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TRANSPORTATION LAW Common Carrier Distinguished from PRIVATE CARRIER: G.R. No. 111127. July 26, 1996. MR.

& MRS. ENGRACIO FABRE, JR.* and PORFIRIO CABIL, petitioners, vs. COURT OF APPEALS, THE WORD FOR THE WORLD CHRISTIAN FELLOWSHIP, INC. (WWCF), AMYLINE ANTONIO, JOHN RICHARDS, GONZALO GONZALES, VICENTE V. QUE, JR., ICLI CORDOVA, ARLENE GOJOCCO, ALBERTO ROXAS CORDERO, RICHARD BAUTISTA, JOCELYN GARCIA, YOLANDA CORDOVA, NOEL ROQUE, EDWARD TAN, ERNESTO NARCISO, ENRIQUETA LOCSIN, FRANCIS NORMAN O. LOPEZ, JULIUS CAESAR GARCIA, ROSARIO MA. V. ORTIZ, MARIETTA C. CLAVO, ELVIE SENIEL, ROSARIO MARA-MARA, TERESITA REGALA, MELINDA TORRES, MARELLA MIJARES, JOSEFA CABATINGAN, MARA NADOC, DIANE MAYO, TESS PLATA, MAYETTE JOCSON, ARLENE Y. MORTIZ, LIZA MAYO, CARLOS RANARIO, ROSAMARIA T. RADOC and BERNADETTE FERRER, respondents.

FACTS: Engracio Fabre Jr. and his wife owned a minibus used principally in their operation of bus service for school children in Manila. They hired Porfiro Cabil to drive it taking the school children to and from the St. Scholasticas College in Malate, Manila. On November 2, 1984, WWCF paid Fabre P3,000.00 to transport its members from Manila to La Union. Since several of the members came late, the bus left at 8 pm instead of the scheduled 5 pm trip. The usual route to Caba, La Union was through Carmen, Pangasinan. However, the bridge at Carmen was under repair; so Cabil, who was unfamiliar with the area (it being his first trip to La Union) had to take a detour through the town of Ba-ay in Lingayen, Pangasinan. The road there was slippery because it was raining. At 11:30 pm, Cabil, who was running at the speed of 50 kph, came upon a sharp curve on the highway. The bus hit the left traffic steel brace and sign along the road and rammed the fence of Jesus Escano and a coconut tree which it had hit fell on it and smashed its front portion. Several passengers were injured. Among them was Amyline Antonio who suffered paraplegia and is now permanently paralyzed from the waist down. A case was filed against Cabil and Fabre before the RTC and CA. CABIL: He did not see the curve until it was too late. He was not familiar with the area and he could not have seen the curve despite the care he took in driving the bus, because it was dark and there was no sign on the road. He saw the curve when he was already within 15 to 30 meters of it. He slowed down to 30 kilometers per hour, but it was too late. FABRES: They are not liable because (1) an earlier departure (made impossible by the congregations delayed meeting) could have averted the mishap and (2) under the contract, the WWCF was directly responsible for the conduct of the trip. RTC: No convincing evidence was shown that the minibus was properly checked for travel to a long distance trip and that the driver was properly screened and tested before being admitted for employment. Indeed, all the evidence presented have shown the negligent act of the defendants which ultimately resulted to the accident subject of this case. CA: RTC decision sustained. Cabil failed to exercise due care and precaution in the operation of his vehicle considering the time and the place of the accident. The Fabres were themselves presumptively negligent. ISSUES and RULINGS:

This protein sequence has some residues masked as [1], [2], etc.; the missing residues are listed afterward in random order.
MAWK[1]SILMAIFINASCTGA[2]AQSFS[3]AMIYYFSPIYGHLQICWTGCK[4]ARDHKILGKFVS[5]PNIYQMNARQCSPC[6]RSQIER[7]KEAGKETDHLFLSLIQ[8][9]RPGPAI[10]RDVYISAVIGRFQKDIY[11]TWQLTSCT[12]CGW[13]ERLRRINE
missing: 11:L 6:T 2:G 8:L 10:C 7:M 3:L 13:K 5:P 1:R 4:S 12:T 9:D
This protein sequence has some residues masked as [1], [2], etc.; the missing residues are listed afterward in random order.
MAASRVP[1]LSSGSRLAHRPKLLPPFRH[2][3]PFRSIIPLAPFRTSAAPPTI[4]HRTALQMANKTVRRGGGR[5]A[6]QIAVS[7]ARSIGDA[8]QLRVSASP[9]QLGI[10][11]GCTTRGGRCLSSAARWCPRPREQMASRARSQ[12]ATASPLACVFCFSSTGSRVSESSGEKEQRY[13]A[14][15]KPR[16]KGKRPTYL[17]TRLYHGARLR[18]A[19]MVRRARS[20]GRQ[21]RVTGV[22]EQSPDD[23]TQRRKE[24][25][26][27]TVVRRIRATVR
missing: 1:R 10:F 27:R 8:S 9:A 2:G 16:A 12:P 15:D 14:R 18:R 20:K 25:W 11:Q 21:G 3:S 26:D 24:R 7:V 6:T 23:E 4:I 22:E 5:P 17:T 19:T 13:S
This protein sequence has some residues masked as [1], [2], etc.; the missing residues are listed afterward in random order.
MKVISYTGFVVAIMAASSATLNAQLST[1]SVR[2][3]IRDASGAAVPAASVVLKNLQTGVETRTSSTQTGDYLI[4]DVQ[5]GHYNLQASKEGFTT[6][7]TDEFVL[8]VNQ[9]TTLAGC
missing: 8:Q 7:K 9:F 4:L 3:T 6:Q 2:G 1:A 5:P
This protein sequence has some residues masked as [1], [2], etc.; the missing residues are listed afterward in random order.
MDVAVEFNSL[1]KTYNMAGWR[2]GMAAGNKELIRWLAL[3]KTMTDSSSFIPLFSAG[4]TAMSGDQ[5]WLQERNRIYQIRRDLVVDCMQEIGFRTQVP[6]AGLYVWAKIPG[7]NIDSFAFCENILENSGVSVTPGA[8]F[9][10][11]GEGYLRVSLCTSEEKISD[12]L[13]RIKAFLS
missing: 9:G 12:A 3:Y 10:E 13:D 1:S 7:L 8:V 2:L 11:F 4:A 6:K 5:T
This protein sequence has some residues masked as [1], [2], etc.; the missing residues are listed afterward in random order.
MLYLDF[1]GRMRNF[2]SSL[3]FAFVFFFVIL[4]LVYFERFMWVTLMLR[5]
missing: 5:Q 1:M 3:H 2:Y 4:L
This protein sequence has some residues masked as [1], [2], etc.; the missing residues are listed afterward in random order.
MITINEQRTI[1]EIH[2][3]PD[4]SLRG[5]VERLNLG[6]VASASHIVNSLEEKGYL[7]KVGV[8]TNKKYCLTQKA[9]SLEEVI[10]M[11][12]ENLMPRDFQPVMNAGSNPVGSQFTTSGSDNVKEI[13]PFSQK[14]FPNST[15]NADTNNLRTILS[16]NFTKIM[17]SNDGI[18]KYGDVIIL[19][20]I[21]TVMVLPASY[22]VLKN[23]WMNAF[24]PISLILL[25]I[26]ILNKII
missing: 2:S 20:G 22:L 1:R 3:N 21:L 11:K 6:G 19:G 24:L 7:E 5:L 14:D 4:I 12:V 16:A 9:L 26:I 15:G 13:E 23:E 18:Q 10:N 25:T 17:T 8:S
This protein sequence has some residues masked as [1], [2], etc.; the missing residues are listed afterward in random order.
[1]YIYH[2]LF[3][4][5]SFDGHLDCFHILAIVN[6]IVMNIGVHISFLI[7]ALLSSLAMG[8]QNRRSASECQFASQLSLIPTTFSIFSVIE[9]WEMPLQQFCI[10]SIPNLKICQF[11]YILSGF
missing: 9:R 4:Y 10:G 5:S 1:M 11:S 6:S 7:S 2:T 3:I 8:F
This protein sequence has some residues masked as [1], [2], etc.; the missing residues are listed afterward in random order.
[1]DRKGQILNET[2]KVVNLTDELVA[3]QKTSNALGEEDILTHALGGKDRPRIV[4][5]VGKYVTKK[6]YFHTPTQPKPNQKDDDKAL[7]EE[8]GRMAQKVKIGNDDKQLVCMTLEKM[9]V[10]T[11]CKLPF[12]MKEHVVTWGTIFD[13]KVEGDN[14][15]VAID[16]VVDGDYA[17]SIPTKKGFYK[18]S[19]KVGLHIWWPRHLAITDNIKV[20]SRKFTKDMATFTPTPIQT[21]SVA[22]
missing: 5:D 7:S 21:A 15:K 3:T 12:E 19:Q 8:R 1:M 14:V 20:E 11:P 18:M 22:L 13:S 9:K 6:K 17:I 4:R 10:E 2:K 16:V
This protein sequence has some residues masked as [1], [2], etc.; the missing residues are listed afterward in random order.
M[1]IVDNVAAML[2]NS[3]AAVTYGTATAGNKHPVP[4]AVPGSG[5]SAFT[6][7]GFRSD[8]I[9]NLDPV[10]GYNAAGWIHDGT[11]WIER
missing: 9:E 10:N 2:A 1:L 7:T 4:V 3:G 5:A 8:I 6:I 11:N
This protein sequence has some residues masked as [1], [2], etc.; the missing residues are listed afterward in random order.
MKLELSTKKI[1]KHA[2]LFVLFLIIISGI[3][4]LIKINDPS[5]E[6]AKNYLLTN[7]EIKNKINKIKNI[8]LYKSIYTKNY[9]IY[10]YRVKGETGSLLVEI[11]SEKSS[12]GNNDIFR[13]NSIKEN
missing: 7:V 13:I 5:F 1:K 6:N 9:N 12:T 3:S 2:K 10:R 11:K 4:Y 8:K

1) WHETHER OR NOT PETITIONERS WERE NEGLIGENT? CABIL:

Considering the fact that it was dark and raining, the road was slippery and he was unfamiliar with the terrain as this was his first out of town trip should have placed Cabil on guard to observe extra-ordinary diligence in his driving. However, notwithstanding the foregoing conditions, he still drove the bus @ 50 kph when even on a good day the normal speed should only be 20 kph. Clearly, this is a sign of gross
negligence on his part which makes him liable to Amyline Antonio. FABRES: Pursuant to Arts. 2176 and 2180 of the Civil Code, Cabils negligence gave rise to the presumption that his employers, the Fabres, were themselves negligent in the selection and supervision of their employee. The Fabres, in allowing Cabil to drive the bus to La Union, apparently did not consider the fact that Cabil had been driving for school children only, from their homes to the St. Scholasticas College in Metro Manila. They had hired him only after a two-week apprenticeship. They had tested him for certain matters, such as whether he could remember the names of the children he would be taking to school, which were irrelevant to his qualification to drive on a long distance travel, especially considering that the trip to La Union was his first. The existence of hiring procedures and supervisory policies cannot be casually invoked to overturn the presumption of negligence on the part of an employer.

Due diligence in selection of employees is not satisfied by finding that the applicant possessed a professional drivers license. The employer should also examine the applicant for his qualifications, experience and record of service.